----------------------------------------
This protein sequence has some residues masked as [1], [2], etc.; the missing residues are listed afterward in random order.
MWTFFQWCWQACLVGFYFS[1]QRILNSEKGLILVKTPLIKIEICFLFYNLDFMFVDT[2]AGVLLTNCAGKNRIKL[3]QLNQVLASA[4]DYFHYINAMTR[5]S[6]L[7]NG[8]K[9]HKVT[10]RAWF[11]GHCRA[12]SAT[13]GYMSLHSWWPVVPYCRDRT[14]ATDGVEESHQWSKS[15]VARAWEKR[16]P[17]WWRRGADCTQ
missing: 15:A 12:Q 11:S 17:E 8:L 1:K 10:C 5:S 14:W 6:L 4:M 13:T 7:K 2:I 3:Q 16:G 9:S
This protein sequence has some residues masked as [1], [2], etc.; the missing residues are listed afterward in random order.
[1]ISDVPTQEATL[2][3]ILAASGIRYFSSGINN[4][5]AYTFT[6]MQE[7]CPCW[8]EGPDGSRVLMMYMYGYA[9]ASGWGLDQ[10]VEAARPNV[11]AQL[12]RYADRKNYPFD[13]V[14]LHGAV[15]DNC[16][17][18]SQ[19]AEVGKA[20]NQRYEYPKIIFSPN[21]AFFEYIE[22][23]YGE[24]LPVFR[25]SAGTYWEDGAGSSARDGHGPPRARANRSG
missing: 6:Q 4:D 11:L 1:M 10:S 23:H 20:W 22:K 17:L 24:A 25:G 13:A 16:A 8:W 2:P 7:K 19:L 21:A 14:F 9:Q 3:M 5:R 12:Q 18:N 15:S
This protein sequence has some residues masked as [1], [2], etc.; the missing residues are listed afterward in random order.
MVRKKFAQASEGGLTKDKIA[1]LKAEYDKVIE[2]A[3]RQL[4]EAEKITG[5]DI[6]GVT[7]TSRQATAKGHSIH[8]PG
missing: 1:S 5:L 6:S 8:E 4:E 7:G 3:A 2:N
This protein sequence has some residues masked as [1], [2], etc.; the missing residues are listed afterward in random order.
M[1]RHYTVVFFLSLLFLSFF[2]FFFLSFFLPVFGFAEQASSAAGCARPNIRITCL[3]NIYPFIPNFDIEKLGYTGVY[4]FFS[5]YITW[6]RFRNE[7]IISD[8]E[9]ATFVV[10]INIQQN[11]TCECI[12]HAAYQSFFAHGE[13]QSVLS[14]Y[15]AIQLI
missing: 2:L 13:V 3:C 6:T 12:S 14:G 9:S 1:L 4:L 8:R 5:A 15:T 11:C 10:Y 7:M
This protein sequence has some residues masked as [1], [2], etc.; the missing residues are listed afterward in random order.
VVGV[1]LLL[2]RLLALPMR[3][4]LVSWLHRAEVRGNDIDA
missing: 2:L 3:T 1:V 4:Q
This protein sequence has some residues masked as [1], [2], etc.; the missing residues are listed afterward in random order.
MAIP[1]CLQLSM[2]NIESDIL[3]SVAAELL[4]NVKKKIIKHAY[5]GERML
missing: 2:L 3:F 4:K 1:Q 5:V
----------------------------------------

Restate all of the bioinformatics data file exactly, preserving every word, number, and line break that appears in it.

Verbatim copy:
This protein sequence has some residues masked as [1], [2], etc.; the missing residues are listed afterward in random order.
MWTFFQWCWQACLVGFYFS[1]QRILNSEKGLILVKTPLIKIEICFLFYNLDFMFVDT[2]AGVLLTNCAGKNRIKL[3]QLNQVLASA[4]DYFHYINAMTR[5]S[6]L[7]NG[8]K[9]HKVT[10]RAWF[11]GHCRA[12]SAT[13]GYMSLHSWWPVVPYCRDRT[14]ATDGVEESHQWSKS[15]VARAWEKR[16]P[17]WWRRGADCTQ
missing: 15:A 12:Q 11:S 17:E 8:L 1:K 10:C 5:S 14:W 6:L 4:M 13:T 7:K 2:I 3:Q 16:G 9:S
This protein sequence has some residues masked as [1], [2], etc.; the missing residues are listed afterward in random order.
[1]ISDVPTQEATL[2][3]ILAASGIRYFSSGINN[4][5]AYTFT[6]MQE[7]CPCW[8]EGPDGSRVLMMYMYGYA[9]ASGWGLDQ[10]VEAARPNV[11]AQL[12]RYADRKNYPFD[13]V[14]LHGAV[15]DNC[16][17][18]SQ[19]AEVGKA[20]NQRYEYPKIIFSPN[21]AFFEYIE[22][23]YGE[24]LPVFR[25]SAGTYWEDGAGSSARDGHGPPRARANRSG
missing: 6:Q 4:D 11:L 1:M 10:S 23:H 20:W 22:K 17:L 24:A 25:G 13:A 16:A 8:W 2:P 7:K 19:L 21:A 14:F 9:Q 3:M 5:R 12:Q 18:N 15:S
This protein sequence has some residues masked as [1], [2], etc.; the missing residues are listed afterward in random order.
MVRKKFAQASEGGLTKDKIA[1]LKAEYDKVIE[2]A[3]RQL[4]EAEKITG[5]DI[6]GVT[7]TSRQATAKGHSIH[8]PG
missing: 1:S 5:L 6:S 8:E 4:E 7:G 3:A 2:N
This protein sequence has some residues masked as [1], [2], etc.; the missing residues are listed afterward in random order.
M[1]RHYTVVFFLSLLFLSFF[2]FFFLSFFLPVFGFAEQASSAAGCARPNIRITCL[3]NIYPFIPNFDIEKLGYTGVY[4]FFS[5]YITW[6]RFRNE[7]IISD[8]E[9]ATFVV[10]INIQQN[11]TCECI[12]HAAYQSFFAHGE[13]QSVLS[14]Y[15]AIQLI
missing: 2:L 13:V 3:C 6:T 12:S 14:G 9:S 1:L 4:L 8:R 5:A 15:T 11:C 10:Y 7:M
This protein sequence has some residues masked as [1], [2], etc.; the missing residues are listed afterward in random order.
VVGV[1]LLL[2]RLLALPMR[3][4]LVSWLHRAEVRGNDIDA
missing: 2:L 3:T 1:V 4:Q
This protein sequence has some residues masked as [1], [2], etc.; the missing residues are listed afterward in random order.
MAIP[1]CLQLSM[2]NIESDIL[3]SVAAELL[4]NVKKKIIKHAY[5]GERML
missing: 2:L 3:F 4:K 1:Q 5:V